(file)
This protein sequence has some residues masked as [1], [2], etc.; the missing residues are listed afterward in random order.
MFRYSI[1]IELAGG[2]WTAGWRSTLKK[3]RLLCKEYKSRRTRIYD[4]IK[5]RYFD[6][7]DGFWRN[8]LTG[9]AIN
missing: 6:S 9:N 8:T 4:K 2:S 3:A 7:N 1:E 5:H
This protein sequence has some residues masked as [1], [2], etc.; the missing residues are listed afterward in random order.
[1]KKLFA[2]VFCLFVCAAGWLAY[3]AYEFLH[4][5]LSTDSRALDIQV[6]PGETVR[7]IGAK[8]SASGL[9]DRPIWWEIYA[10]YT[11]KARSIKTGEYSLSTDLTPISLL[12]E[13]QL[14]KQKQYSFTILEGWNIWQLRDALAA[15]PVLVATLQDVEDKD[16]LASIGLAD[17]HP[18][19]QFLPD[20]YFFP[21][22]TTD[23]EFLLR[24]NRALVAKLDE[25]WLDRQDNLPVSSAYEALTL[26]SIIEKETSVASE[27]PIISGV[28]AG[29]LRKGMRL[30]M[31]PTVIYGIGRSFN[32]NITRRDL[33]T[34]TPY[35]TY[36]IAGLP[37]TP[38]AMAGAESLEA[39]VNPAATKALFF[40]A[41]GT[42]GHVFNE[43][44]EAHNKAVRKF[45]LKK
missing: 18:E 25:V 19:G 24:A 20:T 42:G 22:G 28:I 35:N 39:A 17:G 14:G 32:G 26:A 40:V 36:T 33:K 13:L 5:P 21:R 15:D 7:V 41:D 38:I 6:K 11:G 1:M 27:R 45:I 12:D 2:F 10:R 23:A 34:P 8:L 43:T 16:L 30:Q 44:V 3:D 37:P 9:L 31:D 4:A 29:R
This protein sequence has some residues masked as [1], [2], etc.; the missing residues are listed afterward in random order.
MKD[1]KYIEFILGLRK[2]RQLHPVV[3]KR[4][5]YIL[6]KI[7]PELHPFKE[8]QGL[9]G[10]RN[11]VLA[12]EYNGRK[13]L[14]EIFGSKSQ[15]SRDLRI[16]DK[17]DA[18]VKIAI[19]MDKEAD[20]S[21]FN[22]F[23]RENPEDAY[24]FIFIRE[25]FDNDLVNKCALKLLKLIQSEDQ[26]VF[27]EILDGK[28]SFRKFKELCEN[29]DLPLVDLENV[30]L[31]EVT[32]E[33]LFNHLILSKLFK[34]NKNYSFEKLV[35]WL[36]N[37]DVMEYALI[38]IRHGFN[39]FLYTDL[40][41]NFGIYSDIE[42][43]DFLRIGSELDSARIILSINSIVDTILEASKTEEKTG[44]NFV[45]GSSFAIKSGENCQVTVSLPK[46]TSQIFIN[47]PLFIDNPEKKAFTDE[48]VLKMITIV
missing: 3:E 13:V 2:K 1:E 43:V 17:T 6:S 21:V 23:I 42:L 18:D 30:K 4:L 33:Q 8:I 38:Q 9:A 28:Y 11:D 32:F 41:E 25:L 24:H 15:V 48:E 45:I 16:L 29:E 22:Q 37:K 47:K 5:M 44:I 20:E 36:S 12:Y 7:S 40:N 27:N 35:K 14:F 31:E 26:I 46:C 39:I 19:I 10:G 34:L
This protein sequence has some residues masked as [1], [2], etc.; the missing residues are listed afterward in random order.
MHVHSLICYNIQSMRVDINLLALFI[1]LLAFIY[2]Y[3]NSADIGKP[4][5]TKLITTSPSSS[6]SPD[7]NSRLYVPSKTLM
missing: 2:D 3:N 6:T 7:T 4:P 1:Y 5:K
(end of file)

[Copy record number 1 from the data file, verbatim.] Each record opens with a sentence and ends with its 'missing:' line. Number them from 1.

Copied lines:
This protein sequence has some residues masked as [1], [2], etc.; the missing residues are listed afterward in random order.
MFRYSI[1]IELAGG[2]WTAGWRSTLKK[3]RLLCKEYKSRRTRIYD[4]IK[5]RYFD[6][7]DGFWRN[8]LTG[9]AIN
missing: 6:S 9:N 8:T 4:K 2:S 3:A 7:N 1:E 5:H